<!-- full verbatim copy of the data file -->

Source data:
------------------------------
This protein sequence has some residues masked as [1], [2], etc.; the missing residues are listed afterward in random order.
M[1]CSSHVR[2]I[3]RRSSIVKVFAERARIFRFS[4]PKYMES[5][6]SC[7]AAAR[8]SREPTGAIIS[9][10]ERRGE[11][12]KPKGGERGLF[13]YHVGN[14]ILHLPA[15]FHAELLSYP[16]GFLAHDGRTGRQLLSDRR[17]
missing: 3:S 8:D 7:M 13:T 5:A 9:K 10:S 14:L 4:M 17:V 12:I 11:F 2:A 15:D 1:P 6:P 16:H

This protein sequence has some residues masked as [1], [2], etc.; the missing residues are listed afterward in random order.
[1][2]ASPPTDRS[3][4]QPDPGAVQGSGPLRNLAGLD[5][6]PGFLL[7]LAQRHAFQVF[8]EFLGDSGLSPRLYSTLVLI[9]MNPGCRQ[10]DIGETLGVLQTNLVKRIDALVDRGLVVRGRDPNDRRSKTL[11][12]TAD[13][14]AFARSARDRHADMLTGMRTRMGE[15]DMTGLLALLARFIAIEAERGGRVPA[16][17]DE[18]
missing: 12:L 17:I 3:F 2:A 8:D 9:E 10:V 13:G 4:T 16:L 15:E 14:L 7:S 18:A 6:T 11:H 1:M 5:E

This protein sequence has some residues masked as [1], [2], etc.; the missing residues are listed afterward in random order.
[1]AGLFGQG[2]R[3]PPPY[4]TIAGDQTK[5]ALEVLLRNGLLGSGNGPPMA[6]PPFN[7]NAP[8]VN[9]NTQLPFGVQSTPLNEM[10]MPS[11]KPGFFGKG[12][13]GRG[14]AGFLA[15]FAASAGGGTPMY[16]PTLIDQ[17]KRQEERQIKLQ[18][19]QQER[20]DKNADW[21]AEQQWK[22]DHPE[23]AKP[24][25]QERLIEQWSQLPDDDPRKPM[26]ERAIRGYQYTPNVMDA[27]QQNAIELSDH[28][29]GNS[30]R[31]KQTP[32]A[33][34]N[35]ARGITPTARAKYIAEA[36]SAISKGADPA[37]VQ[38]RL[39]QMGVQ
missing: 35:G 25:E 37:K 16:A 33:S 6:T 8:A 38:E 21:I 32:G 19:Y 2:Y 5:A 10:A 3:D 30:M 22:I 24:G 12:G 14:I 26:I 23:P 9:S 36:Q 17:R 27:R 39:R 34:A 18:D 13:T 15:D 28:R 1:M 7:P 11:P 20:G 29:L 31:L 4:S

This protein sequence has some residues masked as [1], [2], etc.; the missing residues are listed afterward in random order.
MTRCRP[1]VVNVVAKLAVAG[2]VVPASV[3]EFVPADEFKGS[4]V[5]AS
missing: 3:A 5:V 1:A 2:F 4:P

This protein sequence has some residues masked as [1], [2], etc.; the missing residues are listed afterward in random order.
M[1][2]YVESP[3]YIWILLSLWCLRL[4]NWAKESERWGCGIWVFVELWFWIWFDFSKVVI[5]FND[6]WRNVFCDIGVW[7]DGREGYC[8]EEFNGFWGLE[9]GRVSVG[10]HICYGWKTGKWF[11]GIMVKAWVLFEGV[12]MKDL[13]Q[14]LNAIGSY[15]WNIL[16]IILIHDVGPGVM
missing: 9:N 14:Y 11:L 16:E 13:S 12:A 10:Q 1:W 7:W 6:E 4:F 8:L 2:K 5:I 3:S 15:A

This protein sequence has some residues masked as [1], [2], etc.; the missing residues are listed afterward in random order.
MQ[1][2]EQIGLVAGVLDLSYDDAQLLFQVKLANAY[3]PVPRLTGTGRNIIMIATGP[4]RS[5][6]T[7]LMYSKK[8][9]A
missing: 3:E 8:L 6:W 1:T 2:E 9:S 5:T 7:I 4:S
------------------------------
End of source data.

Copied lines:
This protein sequence has some residues masked as [1], [2], etc.; the missing residues are listed afterward in random order.
M[1]CSSHVR[2]I[3]RRSSIVKVFAERARIFRFS[4]PKYMES[5][6]SC[7]AAAR[8]SREPTGAIIS[9][10]ERRGE[11][12]KPKGGERGLF[13]YHVGN[14]ILHLPA[15]FHAELLSYP[16]GFLAHDGRTGRQLLSDRR[17]
missing: 3:S 8:D 7:M 13:T 5:A 9:K 10:S 14:L 4:M 17:V 12:I 11:F 2:A 15:D 1:P 6:P 16:H

This protein sequence has some residues masked as [1], [2], etc.; the missing residues are listed afterward in random order.
[1][2]ASPPTDRS[3][4]QPDPGAVQGSGPLRNLAGLD[5][6]PGFLL[7]LAQRHAFQVF[8]EFLGDSGLSPRLYSTLVLI[9]MNPGCRQ[10]DIGETLGVLQTNLVKRIDALVDRGLVVRGRDPNDRRSKTL[11][12]TAD[13][14]AFARSARDRHADMLTGMRTRMGE[15]DMTGLLALLARFIAIEAERGGRVPA[16][17]DE[18]
missing: 12:L 17:I 3:F 2:A 8:D 9:E 10:V 13:G 4:T 16:L 15:E 14:L 7:S 18:A 6:T 11:H 1:M 5:E

This protein sequence has some residues masked as [1], [2], etc.; the missing residues are listed afterward in random order.
[1]AGLFGQG[2]R[3]PPPY[4]TIAGDQTK[5]ALEVLLRNGLLGSGNGPPMA[6]PPFN[7]NAP[8]VN[9]NTQLPFGVQSTPLNEM[10]MPS[11]KPGFFGKG[12][13]GRG[14]AGFLA[15]FAASAGGGTPMY[16]PTLIDQ[17]KRQEERQIKLQ[18][19]QQER[20]DKNADW[21]AEQQWK[22]DHPE[23]AKP[24][25]QERLIEQWSQLPDDDPRKPM[26]ERAIRGYQYTPNVMDA[27]QQNAIELSDH[28][29]GNS[30]R[31]KQTP[32]A[33][34]N[35]ARGITPTARAKYIAEA[36]SAISKGADPA[37]VQ[38]RL[39]QMGVQ
missing: 35:G 25:E 37:K 16:A 33:S 6:T 8:A 38:E 21:I 32:G 19:Y 2:Y 5:A 10:A 3:D 30:M 22:I 24:G 12:G 14:I 26:I 23:P 9:S 36:Q 17:R 27:R 39:R 34:A 18:D 13:T 15:D 28:R 1:M 7:P 11:P 20:G 29:L 31:L 4:S

This protein sequence has some residues masked as [1], [2], etc.; the missing residues are listed afterward in random order.
MTRCRP[1]VVNVVAKLAVAG[2]VVPASV[3]EFVPADEFKGS[4]V[5]AS
missing: 3:A 5:V 1:A 2:F 4:P

This protein sequence has some residues masked as [1], [2], etc.; the missing residues are listed afterward in random order.
M[1][2]YVESP[3]YIWILLSLWCLRL[4]NWAKESERWGCGIWVFVELWFWIWFDFSKVVI[5]FND[6]WRNVFCDIGVW[7]DGREGYC[8]EEFNGFWGLE[9]GRVSVG[10]HICYGWKTGKWF[11]GIMVKAWVLFEGV[12]MKDL[13]Q[14]LNAIGSY[15]WNIL[16]IILIHDVGPGVM
missing: 9:N 14:Y 11:L 16:E 13:S 12:A 10:Q 1:W 7:W 6:E 4:F 8:L 2:K 5:I 3:S 15:A

This protein sequence has some residues masked as [1], [2], etc.; the missing residues are listed afterward in random order.
MQ[1][2]EQIGLVAGVLDLSYDDAQLLFQVKLANAY[3]PVPRLTGTGRNIIMIATGP[4]RS[5][6]T[7]LMYSKK[8][9]A
missing: 3:E 8:L 6:W 1:T 2:E 9:S 5:T 7:I 4:S